If I had 4 CAN buses to test independently can I use two USB-8502(2 port) for all 4 CAN buses without any slowdown(fastest signal is around 10ms)? Will a single 2 port device need to take turns waiting for each session to finish/complete a task before the other session can take over? Or can the two ports work independently of one another.
Solved! Go to Solution.
There is a good chance it will work just fine. You don't mention your bus load, or baud rate, but the 8502 is CAN-FD capable. So that means it supports 8 MBaud, on both ports at the same time. Most people that use CAN only use it at the 500 kBaud. And most of the time that people have a 500 kBaud system, they aren't fully loaded. When the bus load approaches 90% the likelihood of missing data, and needing a retransmit goes way up. So most bus loads when testing a single ECU is probably around 10%, with a secondary diagnostic bus around 50%.
All of this is to say that your USB 2 speed of 480 Mbps will handle 2 USB-8502s even with the various overhead needed.
Many (if not all) XNet functions are reentrant, and can be ran on multiple ports simultaneously. You shouldn't be holding up one bus, while the other does extra work, or is waiting for a reply. I've used two USB-8502s loading all 4 CAN ports on a single older laptop with an second generation I5, and 4GB of ram without any issue. Years ago I also saw 9 USB CAN devices put into a single USB hub, and plugged into a single USB port on the PC. I suspect that system couldn't log all CAN frames, but for the periodic transmit and read it actually functioned to my surprise.
Thanks for your response, it's actually going to be 10 CAN buses but I figured I'd try with 4 and scale up. So I can get away with 5 8502's instead of 10.
It's a 500K baud for 10 Buses using USB 2.0 through 1 USB hub into 1 USB slot of the computer. Will be a desktop with a newer generation CPU and about 12gb ram.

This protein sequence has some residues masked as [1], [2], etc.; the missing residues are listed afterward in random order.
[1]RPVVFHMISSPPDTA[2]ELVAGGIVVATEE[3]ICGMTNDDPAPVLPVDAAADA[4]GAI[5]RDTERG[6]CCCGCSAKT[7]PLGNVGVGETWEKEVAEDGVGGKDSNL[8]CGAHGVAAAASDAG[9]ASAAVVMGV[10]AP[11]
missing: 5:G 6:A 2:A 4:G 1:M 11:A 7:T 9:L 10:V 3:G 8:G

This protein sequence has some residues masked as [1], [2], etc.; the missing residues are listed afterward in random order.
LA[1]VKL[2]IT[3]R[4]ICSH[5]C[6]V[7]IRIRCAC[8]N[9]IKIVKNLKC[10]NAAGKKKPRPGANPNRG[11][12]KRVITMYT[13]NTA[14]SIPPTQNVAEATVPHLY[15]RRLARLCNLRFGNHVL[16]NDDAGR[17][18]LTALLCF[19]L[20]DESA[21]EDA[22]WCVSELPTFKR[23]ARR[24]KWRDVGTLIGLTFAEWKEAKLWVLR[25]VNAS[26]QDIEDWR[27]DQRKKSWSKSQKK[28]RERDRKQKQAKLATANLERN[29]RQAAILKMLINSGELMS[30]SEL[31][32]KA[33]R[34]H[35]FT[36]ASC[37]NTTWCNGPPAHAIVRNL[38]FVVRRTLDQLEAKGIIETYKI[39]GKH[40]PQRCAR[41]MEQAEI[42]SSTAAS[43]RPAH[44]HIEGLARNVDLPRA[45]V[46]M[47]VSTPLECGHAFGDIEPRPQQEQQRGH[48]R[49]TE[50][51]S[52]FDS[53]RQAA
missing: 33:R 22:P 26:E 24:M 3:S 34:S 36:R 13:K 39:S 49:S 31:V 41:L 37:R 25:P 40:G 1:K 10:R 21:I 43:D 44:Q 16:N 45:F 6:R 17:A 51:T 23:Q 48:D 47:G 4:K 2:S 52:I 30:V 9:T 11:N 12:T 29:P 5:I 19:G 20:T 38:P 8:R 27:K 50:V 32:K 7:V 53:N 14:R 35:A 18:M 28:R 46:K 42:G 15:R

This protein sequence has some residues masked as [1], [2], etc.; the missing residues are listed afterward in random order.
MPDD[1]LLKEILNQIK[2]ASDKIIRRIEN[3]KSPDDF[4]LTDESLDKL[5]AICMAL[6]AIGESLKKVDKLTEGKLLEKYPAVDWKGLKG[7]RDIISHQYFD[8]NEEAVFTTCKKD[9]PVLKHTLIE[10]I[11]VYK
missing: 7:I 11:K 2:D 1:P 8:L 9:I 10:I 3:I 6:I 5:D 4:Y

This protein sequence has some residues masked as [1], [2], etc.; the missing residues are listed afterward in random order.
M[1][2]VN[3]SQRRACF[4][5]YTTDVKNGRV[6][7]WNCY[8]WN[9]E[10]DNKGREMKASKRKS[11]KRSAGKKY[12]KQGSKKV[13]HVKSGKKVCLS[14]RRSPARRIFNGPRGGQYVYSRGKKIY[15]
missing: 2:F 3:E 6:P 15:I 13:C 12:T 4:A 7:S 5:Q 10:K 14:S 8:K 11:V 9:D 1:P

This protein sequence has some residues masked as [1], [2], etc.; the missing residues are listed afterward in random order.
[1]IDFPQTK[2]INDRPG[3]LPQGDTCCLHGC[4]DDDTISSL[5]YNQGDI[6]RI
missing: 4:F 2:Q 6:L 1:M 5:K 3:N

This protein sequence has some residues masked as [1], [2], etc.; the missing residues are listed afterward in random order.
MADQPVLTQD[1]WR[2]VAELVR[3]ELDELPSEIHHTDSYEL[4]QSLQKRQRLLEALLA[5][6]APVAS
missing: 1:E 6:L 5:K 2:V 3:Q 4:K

I ran into some issues using 12 USB 8473's and I believe we learned that the older API was non-reentrant with 12 of them so having the XNET as reentrant will definitely help.
it's actually going to be 10 CAN buses
It's a 500K baud for 10 Buses using USB 2.0 through 1 USB hub into 1 USB slot of the computer.
My confidence level is lower, but depending on what you are doing it could still work. You should still be way under the theoretical bandwidth of USB 2.0, but it is possible there will be issues. If this is a desktop I'd suggest splitting up the system so it is more evenly distributed among internal hubs of the PC. If this causes issues this might involve installing more USB cards to make sure no single one is over loaded.
The XNet API is pretty advanced, and can read and write single point data, without having to constantly get or send data to the bus. In this session type I suspect you can put a ton of devices on a single bus. But if you are intending on logging all raw CAN frames, and have a queued write mode for every device, then you may run into issues. It is hard to say because I've never pushed it that hard.
Another option if USB does give you issues is ethernet. NI sells a 2 port high speed XNet device in a Compact RIO form factor. Here is also an 8 slot ethernet chassis that you could put 5 of them into. Then you can connect it to the PC directly with ethernet, or through a hub. This design then lets you add other C Series modules too if you ever need to take temperature readings, pressure, load cells, voltage, current, etc. The code you write for the USB devices, is the same as any XNet ones, so you won't be starting over if you do need to change platforms to make it work.
I actually think your solution is better with the 8 slot cDAQ chassis and 5 of the cRIO modules for CAN since they are dual port. I need a USB relay module as well so I was going to have roughly 10 devices or so being connected into various USB hubs. This would really cut down on the amount of USB connections.
Glad I could help, now if only I got commission.
NI does have several digital out relay devices in the C Series form factor too. The NI-9482 is a 4 channel SPST relay devices that can handle at least an amp. The NI-9485 also works, but is a solid state relay, supports 8 channels, but less current. There are also 16 channel digital out devices, but they are mean to control a relay or contactor that you need to supply.
But if you already have a working USB relay device, these industrial ones will likely be more expensive. I know an Arduino, using LINX, and a relay shield would probably be $60 or so and these cards are 10 times that. You do get support, a warranty, and drivers, as well as the form factor with these NI devices.